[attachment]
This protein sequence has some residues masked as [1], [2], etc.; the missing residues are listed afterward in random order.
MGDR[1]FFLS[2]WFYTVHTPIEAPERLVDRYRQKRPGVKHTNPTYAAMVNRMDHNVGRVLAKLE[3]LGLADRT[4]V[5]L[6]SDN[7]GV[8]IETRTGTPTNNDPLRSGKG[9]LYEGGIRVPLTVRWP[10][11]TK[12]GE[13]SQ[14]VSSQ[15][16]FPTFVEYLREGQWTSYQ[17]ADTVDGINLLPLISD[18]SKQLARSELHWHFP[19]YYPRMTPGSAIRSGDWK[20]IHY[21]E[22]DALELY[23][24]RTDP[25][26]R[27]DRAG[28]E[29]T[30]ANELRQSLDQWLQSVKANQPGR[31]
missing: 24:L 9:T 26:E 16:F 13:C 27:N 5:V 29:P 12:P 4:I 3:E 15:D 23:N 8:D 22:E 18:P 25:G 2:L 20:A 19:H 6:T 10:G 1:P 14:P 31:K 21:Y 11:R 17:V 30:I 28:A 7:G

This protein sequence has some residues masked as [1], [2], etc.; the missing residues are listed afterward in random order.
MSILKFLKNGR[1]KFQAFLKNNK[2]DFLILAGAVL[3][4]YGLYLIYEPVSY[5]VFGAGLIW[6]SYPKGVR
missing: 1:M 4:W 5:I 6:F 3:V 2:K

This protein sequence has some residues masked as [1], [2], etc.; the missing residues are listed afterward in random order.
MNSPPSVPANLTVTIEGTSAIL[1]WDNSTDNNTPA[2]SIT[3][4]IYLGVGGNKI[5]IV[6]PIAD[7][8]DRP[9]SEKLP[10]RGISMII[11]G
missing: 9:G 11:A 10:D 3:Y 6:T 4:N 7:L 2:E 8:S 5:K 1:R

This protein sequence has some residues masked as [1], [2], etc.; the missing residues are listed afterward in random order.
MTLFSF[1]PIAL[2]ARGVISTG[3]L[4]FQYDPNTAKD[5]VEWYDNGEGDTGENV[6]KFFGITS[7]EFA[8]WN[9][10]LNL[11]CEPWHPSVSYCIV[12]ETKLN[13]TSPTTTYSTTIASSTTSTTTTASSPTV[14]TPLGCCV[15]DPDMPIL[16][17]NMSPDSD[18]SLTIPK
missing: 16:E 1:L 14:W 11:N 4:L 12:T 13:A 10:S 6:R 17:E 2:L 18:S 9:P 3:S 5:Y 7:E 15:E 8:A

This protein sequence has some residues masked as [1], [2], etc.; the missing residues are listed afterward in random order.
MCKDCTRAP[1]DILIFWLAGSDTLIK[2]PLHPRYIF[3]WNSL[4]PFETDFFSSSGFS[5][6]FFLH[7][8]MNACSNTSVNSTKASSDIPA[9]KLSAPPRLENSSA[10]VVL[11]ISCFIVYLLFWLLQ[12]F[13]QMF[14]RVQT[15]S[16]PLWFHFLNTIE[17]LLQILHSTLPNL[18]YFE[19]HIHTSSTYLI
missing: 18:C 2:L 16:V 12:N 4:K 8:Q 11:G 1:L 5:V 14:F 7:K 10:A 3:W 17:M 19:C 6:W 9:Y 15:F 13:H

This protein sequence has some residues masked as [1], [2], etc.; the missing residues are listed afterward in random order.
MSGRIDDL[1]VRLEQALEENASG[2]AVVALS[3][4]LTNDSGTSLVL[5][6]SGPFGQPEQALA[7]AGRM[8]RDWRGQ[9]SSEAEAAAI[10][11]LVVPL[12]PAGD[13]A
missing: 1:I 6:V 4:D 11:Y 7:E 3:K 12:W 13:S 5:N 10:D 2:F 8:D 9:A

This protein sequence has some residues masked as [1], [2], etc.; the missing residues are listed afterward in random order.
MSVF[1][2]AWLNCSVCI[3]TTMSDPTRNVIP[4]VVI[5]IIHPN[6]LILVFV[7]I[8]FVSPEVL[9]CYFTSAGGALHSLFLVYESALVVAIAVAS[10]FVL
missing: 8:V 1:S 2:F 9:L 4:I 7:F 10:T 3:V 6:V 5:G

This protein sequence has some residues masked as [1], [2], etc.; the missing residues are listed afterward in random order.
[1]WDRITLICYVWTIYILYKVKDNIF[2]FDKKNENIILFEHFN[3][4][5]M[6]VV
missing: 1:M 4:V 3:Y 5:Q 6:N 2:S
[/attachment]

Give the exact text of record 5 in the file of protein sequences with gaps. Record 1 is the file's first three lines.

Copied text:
This protein sequence has some residues masked as [1], [2], etc.; the missing residues are listed afterward in random order.
MCKDCTRAP[1]DILIFWLAGSDTLIK[2]PLHPRYIF[3]WNSL[4]PFETDFFSSSGFS[5][6]FFLH[7][8]MNACSNTSVNSTKASSDIPA[9]KLSAPPRLENSSA[10]VVL[11]ISCFIVYLLFWLLQ[12]F[13]QMF[14]RVQT[15]S[16]PLWFHFLNTIE[17]LLQILHSTLPNL[18]YFE[19]HIHTSSTYLI
missing: 18:C 2:L 16:V 12:N 4:K 8:Q 11:G 1:L 5:V 14:F 7:K 10:A 3:W 17:M 19:C 6:W 9:Y 15:F 13:H